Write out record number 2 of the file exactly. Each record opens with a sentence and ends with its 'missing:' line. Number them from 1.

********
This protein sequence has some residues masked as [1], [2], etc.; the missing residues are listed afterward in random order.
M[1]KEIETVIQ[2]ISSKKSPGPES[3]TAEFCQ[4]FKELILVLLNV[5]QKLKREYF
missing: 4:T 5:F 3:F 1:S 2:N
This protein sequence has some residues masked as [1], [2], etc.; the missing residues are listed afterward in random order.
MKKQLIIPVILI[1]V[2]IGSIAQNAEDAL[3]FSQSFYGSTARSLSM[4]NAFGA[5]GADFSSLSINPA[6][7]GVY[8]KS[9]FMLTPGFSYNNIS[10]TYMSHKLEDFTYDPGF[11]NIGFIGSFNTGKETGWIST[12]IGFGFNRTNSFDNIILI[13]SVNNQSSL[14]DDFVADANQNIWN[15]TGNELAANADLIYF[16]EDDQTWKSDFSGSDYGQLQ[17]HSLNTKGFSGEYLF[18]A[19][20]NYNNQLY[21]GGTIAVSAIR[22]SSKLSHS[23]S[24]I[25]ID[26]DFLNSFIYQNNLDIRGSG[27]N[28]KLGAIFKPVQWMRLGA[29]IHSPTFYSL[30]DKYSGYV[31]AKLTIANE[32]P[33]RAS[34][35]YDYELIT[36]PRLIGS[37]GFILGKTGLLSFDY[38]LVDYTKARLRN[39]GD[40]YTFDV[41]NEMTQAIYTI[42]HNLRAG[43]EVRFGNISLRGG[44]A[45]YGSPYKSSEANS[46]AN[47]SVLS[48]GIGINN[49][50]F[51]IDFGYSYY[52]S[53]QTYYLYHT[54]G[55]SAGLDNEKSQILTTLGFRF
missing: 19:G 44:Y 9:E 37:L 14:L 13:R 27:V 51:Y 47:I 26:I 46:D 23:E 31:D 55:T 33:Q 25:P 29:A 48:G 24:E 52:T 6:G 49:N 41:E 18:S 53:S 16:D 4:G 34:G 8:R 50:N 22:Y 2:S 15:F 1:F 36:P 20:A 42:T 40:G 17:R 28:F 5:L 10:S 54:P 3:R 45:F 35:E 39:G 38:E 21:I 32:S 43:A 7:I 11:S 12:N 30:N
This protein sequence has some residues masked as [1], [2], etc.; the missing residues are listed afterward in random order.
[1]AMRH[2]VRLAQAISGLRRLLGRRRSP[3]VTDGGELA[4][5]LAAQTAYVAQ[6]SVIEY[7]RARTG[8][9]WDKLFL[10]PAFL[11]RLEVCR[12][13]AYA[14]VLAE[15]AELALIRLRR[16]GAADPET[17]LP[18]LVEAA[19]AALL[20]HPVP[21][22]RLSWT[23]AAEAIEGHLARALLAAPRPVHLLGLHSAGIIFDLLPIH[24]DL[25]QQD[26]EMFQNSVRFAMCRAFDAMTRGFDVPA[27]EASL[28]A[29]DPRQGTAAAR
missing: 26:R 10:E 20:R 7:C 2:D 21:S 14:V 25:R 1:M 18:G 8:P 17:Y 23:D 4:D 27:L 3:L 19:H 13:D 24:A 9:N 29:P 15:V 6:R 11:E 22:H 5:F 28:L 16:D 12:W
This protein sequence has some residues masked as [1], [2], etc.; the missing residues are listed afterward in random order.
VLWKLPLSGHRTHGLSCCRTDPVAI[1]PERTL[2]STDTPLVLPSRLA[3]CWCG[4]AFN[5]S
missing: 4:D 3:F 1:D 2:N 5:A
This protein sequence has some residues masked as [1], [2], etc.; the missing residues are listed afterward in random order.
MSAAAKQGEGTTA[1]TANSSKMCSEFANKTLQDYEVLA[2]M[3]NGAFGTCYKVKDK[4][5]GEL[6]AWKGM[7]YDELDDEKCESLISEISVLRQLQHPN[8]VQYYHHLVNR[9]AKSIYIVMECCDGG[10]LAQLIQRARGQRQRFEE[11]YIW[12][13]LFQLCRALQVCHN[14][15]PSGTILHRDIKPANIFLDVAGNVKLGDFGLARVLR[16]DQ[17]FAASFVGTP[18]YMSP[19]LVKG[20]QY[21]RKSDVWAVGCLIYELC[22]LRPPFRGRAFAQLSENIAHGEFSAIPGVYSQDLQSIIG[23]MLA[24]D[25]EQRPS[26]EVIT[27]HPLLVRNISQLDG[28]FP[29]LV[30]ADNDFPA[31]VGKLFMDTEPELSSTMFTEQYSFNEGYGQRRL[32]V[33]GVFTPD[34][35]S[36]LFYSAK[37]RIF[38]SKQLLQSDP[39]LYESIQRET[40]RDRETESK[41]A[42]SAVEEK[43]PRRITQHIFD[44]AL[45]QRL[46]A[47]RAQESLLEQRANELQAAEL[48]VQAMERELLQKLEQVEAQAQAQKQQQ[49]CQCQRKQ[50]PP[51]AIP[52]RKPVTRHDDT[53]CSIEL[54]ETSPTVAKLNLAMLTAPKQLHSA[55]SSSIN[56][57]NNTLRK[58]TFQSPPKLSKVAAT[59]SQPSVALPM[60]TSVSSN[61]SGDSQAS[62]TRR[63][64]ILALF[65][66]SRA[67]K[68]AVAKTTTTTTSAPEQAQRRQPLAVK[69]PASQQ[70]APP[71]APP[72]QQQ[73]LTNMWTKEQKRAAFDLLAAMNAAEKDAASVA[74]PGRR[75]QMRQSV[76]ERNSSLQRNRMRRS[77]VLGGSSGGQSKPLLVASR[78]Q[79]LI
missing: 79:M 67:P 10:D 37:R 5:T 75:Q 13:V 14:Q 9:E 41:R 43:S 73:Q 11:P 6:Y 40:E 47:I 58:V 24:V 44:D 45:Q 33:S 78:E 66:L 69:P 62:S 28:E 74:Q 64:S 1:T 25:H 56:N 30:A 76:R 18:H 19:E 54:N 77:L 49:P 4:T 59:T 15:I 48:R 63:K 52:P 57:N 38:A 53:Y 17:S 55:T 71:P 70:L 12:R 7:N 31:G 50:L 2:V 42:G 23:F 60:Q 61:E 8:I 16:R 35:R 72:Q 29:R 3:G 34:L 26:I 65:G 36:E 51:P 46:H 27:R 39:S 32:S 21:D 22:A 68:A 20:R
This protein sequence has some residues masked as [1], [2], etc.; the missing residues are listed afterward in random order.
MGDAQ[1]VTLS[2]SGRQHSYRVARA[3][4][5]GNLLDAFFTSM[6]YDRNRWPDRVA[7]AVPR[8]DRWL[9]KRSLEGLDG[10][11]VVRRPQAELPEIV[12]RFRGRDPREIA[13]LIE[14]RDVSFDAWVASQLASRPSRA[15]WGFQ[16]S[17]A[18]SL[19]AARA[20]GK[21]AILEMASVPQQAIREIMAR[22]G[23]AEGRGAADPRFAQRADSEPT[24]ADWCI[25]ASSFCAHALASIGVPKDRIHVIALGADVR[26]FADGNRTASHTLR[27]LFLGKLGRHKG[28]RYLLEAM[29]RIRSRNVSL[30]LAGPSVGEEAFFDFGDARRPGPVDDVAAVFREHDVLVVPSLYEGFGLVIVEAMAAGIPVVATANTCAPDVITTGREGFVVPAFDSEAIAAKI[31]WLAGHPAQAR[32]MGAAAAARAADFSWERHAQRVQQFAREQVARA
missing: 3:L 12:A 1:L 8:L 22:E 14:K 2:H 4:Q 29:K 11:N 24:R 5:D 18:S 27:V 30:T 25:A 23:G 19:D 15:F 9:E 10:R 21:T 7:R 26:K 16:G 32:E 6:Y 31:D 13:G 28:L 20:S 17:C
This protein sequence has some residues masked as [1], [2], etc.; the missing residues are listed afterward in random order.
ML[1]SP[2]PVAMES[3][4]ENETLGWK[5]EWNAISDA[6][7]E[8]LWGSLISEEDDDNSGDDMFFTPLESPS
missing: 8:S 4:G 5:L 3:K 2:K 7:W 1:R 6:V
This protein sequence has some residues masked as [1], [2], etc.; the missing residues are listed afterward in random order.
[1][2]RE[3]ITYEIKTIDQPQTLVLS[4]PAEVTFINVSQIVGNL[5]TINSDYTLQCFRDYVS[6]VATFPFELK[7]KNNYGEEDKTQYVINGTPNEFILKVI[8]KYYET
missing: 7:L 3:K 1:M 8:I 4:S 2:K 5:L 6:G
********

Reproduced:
This protein sequence has some residues masked as [1], [2], etc.; the missing residues are listed afterward in random order.
MKKQLIIPVILI[1]V[2]IGSIAQNAEDAL[3]FSQSFYGSTARSLSM[4]NAFGA[5]GADFSSLSINPA[6][7]GVY[8]KS[9]FMLTPGFSYNNIS[10]TYMSHKLEDFTYDPGF[11]NIGFIGSFNTGKETGWIST[12]IGFGFNRTNSFDNIILI[13]SVNNQSSL[14]DDFVADANQNIWN[15]TGNELAANADLIYF[16]EDDQTWKSDFSGSDYGQLQ[17]HSLNTKGFSGEYLF[18]A[19][20]NYNNQLY[21]GGTIAVSAIR[22]SSKLSHS[23]S[24]I[25]ID[26]DFLNSFIYQNNLDIRGSG[27]N[28]KLGAIFKPVQWMRLGA[29]IHSPTFYSL[30]DKYSGYV[31]AKLTIANE[32]P[33]RAS[34][35]YDYELIT[36]PRLIGS[37]GFILGKTGLLSFDY[38]LVDYTKARLRN[39]GD[40]YTFDV[41]NEMTQAIYTI[42]HNLRAG[43]EVRFGNISLRGG[44]A[45]YGSPYKSSEANS[46]AN[47]SVLS[48]GIGINN[49][50]F[51]IDFGYSYY[52]S[53]QTYYLYHT[54]G[55]SAGLDNEKSQILTTLGFRF
missing: 19:G 44:Y 9:E 37:L 14:L 13:R 27:V 51:Y 47:I 26:I 46:D 23:E 31:D 55:T 33:Q 25:P 29:A 48:G 24:E 52:T 6:G 49:N 41:E 18:S 53:S 16:D 4:G 34:G 8:R 50:N 22:Y 2:S 15:F 1:F 36:P 20:A 42:T 40:G 17:R 28:F 5:L 10:S 54:P 3:R 45:F 35:E 39:G 38:E 21:I 32:S 43:A 7:I 11:S 12:N 30:N